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No more lifetime returns: L.L.Bean gives its legendary policy the boot

L.L. Bean announced Friday it has canceled its legendary lifetime return policy due to an increase in fraud and abuse, exacerbated by tales shared on social media.

The 106-year-old outdoor retailer has been as synonymous with generous returns as it is with the state of Maine, its home base. Customers now have just one year to return items, with a receipt.

Image: Dawn Segars accepts a customer's returned items an LL Bean retail store
Dawn Segars accepts a customer's returned items at the L.L. Bean retail store in Freeport, Maine, on Feb. 2, 2018. Robert F. Bukaty / AP

“A small, but growing number of customers has been interpreting our guarantee well beyond its original intent,” explained L.L.Bean Executive Chairman Shawn Gorman in a Facebook post outlining the change to the century-old policy.

“Some view it as a lifetime product replacement program, expecting refunds for heavily worn products used over many years. Others seek refunds for products that have been purchased through third parties, such as at yard sales,” Gorman wrote in his 'Letter to our Customers.'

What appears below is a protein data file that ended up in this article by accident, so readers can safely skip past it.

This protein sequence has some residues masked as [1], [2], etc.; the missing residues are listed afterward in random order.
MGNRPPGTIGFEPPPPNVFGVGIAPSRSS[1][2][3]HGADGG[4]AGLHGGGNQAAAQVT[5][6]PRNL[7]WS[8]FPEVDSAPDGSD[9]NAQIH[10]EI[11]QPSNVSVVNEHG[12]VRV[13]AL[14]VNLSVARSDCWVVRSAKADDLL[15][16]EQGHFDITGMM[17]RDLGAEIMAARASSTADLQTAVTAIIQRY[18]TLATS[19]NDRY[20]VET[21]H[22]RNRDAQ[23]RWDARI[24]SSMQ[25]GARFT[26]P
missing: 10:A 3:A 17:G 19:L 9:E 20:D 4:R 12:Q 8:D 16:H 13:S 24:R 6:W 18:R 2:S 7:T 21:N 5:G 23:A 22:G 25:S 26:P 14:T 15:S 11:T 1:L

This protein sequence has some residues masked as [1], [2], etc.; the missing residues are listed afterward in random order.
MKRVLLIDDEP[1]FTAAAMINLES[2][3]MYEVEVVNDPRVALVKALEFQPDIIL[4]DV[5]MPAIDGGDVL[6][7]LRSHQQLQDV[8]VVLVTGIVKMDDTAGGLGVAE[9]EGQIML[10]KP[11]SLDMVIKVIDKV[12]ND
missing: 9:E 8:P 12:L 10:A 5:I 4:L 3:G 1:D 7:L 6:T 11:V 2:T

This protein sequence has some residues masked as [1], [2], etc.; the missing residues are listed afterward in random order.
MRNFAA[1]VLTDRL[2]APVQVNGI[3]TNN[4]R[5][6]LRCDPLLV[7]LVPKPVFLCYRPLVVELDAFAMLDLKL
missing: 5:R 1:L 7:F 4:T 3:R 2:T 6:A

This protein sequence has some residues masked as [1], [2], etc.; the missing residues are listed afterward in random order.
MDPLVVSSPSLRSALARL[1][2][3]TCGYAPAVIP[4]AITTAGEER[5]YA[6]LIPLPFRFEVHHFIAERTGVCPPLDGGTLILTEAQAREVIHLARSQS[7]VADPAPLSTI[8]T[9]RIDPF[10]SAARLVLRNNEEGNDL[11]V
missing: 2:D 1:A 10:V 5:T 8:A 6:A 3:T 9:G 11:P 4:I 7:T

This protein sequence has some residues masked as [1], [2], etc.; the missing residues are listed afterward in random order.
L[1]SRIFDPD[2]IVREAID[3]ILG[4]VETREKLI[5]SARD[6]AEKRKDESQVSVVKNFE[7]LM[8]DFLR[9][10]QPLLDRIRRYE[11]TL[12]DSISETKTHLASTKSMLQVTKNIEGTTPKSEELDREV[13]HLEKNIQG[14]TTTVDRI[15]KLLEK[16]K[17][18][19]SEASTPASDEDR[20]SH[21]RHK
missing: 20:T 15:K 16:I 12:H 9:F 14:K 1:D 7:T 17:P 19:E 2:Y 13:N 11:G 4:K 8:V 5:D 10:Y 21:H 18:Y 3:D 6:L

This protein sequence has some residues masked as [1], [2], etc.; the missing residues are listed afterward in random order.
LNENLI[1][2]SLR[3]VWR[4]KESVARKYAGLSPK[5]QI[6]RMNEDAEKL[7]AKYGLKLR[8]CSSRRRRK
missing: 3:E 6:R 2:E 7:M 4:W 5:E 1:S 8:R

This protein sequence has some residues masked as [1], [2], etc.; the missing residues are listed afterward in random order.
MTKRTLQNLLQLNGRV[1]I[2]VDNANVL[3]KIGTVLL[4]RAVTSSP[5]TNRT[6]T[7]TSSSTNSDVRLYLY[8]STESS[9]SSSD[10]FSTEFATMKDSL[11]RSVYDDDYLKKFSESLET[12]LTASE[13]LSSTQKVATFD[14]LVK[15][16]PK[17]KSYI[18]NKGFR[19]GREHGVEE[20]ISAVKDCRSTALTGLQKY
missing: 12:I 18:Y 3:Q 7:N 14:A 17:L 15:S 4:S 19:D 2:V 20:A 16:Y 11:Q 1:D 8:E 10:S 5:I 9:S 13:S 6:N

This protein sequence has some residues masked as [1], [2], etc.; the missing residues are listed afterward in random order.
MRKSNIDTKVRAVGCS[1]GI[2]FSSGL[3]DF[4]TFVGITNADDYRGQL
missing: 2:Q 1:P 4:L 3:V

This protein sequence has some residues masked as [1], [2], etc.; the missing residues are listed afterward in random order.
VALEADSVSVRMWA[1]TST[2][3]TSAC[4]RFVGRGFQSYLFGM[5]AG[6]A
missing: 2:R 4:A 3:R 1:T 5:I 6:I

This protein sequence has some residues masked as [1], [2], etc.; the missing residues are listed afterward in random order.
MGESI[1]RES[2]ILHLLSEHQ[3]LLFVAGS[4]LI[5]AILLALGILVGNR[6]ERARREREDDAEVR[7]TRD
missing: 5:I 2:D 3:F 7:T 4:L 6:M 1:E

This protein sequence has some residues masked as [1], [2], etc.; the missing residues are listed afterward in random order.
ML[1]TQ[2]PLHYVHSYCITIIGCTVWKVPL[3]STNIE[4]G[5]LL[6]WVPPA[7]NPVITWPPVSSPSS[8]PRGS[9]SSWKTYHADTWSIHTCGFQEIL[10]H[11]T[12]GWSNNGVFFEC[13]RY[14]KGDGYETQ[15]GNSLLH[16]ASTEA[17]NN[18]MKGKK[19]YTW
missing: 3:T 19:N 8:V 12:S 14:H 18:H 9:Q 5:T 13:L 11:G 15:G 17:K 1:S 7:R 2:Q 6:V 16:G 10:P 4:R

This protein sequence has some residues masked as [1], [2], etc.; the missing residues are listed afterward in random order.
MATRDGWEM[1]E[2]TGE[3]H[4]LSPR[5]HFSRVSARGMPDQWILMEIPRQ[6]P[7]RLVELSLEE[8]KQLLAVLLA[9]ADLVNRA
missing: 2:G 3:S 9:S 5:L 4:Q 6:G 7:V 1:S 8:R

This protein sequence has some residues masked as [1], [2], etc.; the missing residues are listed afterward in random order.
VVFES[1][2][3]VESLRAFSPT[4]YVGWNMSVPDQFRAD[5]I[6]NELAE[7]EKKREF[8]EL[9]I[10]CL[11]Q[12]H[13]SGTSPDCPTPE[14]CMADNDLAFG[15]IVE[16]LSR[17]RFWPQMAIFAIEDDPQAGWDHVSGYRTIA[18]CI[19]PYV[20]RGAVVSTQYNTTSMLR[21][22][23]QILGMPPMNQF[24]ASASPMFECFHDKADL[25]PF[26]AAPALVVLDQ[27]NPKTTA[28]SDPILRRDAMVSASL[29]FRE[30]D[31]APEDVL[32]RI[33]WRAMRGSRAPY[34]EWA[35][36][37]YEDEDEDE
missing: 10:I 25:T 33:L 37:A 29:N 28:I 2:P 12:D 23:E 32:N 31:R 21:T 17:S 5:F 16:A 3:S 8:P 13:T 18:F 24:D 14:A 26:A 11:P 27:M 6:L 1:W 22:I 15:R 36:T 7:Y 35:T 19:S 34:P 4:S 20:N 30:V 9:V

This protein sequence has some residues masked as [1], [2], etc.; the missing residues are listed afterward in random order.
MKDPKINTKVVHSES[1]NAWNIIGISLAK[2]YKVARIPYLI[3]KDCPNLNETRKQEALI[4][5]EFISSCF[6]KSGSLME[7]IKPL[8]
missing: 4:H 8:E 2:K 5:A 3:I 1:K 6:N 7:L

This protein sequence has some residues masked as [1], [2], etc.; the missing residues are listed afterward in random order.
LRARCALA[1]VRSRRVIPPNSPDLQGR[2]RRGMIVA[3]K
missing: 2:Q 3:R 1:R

The Twitterverse was swiftly up in arms at the news, with customers lamenting the loss of the generous policy, and some blaming "selfish jerks" and "scam artists" for ruining a "satisfaction guaranteed" policy that set L.L.Bean apart from other retailers.

“Your return policy was the only reason I shopped at #LLBean!” wrote one customer.

Others welcomed the move. The company's Facebook page quickly filled with customers and former employees recounting incidents where they had witnessed customers returning decades-old, used items with the expectation of a full refund.

Some people questioned the company's quality, asking “Just wondering if you’re experiencing more returns because your products aren’t made as well as they used to be…"

Ultimately, the cost of the returned goods outweighed profits from the company’s famous duck boot, CEO Steve Smith told The Associated Press. "The numbers are staggering. It's not sustainable from a business perspective."